Aktivait works by increasing the level of antioxidants and contains vitamin C, vitamin E, fatty acids, l-carnitine to improve mitochondrial function in the cell, and phosphatidylserine which is a membrane phospholipid. (This aids memory and reduces brain deterioration)
This is a product we have used for many years and are happy with, but there are several alternatives on the market from other suppliers.
What other advice would you give to help dogs cope?
The severity of cognitive decline appears to be improved by dogs having a regular and predictable daily routine and for owners to continue with training, play, exercise and using interactive toys.
These must be suitable for the individual dog’s physical ability, so for example for a dog like Daisy whose mobility is reduced by arthritis we would suggest short walks and find and seek games.
Owners should accommodate the new needs of their dog, so for example, they may require more frequent toilet opportunities.
As mobility can be affected, try to create non-slip surfaces, so put down rugs or carpet on wooden or tiles floors.
Finally, add smell, texture or sound cues to different places in the home such as the bed or food bowl to help their pet navigate the environment more easily.
We’d like to thank Rachel, Stuart and the team at Lymm Vets for caring for Daisy and supporting us – there have been tears as you can imagine! We hope their advice benefits others.
Update on Daisy
Since Daisy started taking her medication, the growling episodes at night have stopped. It took around two weeks for this to happen.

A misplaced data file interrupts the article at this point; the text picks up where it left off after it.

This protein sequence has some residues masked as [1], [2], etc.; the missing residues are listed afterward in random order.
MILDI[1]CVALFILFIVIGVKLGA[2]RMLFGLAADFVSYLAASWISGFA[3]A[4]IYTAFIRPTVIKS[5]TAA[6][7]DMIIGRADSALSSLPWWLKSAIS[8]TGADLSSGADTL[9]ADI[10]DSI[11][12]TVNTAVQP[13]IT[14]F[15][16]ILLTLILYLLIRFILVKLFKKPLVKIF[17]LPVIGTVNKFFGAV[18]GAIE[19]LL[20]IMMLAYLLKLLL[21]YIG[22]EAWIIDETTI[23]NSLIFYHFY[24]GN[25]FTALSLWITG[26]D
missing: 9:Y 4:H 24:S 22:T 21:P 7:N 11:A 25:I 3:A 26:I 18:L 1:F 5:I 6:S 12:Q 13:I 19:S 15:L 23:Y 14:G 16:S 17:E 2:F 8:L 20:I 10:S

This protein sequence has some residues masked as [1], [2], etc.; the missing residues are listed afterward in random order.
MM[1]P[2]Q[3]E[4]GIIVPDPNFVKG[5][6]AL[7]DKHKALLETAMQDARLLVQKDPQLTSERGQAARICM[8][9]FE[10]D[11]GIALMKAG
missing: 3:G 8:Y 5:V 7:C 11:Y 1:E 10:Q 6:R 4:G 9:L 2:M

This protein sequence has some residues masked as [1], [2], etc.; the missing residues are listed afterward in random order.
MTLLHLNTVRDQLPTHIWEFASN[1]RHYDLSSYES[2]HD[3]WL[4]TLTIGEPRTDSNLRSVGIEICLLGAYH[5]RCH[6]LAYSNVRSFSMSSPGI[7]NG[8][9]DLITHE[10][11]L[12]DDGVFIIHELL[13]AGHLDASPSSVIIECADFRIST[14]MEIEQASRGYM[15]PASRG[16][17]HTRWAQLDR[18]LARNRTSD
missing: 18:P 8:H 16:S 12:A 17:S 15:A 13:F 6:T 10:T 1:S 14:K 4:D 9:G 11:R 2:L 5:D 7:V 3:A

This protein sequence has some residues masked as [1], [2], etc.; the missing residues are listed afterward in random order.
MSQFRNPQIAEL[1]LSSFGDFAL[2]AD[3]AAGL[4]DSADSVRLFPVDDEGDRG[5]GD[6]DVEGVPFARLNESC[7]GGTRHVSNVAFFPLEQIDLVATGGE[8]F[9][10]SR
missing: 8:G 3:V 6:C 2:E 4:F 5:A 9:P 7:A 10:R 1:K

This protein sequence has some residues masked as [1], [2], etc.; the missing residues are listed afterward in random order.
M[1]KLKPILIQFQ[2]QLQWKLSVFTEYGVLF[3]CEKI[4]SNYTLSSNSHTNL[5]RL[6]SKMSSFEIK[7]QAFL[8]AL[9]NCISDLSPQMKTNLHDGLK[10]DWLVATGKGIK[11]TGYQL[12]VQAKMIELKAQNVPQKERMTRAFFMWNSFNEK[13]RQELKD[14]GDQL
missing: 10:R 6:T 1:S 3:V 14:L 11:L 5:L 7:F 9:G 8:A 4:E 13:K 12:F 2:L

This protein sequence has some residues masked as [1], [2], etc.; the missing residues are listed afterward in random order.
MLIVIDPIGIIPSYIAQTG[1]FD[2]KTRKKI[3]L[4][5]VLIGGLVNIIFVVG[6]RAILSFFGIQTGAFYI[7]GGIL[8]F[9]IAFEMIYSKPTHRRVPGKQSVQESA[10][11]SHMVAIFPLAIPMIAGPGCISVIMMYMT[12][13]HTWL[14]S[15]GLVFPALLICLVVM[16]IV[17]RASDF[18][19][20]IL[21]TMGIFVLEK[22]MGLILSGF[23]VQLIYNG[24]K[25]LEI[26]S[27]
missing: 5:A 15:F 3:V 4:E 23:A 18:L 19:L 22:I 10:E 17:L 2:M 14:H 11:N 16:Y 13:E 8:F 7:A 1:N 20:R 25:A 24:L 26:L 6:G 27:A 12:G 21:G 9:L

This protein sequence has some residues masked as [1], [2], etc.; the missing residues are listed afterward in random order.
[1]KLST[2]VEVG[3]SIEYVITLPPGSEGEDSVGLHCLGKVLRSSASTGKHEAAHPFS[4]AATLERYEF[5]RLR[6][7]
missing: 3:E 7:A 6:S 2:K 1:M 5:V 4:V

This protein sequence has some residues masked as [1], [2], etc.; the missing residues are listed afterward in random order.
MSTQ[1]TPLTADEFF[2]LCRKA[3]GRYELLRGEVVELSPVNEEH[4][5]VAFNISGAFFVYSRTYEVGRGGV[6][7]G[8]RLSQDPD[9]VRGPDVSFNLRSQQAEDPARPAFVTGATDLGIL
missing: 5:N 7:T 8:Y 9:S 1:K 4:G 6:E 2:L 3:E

She has slowed down but is still enjoying her walks.
Before, we had a few occasions where she couldn’t sleep and was agitated and pacing in the night but this hasn’t happened since we put her treatment plan in place.
Dogs can’t tell us how they feel, but while Daisy still has moments of confusion, most days she is like her old self.
We keep in touch with our vet, monitor the signs daily and treasure every day we have with her and that is the advice I’d give to owners in the same position.
I’ve found the following websites very useful for support and if you have a senior dog you might like to read them
Eileen Anderson’s www.dogdementia.com Eileen was inspired to set up the site after her dog Cricket was diagnosed in 2011.
She sadly died in 2013 and Eileen wrote a book, Remember Me: Loving and Caring for a dog with CDD which I would highly recommend.
Hindy Pearson’s www.caringforaseniordog.com Hindy is a dog trainer and behaviour consultant and a pet grief support coach. She writes about her dog Red, 17, who has dementia and adopts old and special needs dogs.
If you have a senior dog like Daisy, our interview with Hannah Capon, a vet who founded the Canine Arthritis Management might be helpful too. Click HERE to read her advice on how to help your dog.
Do you have a dog with dementia and have any advice you’d like to share? I’d love to hear it so please feel free to pop a comment below.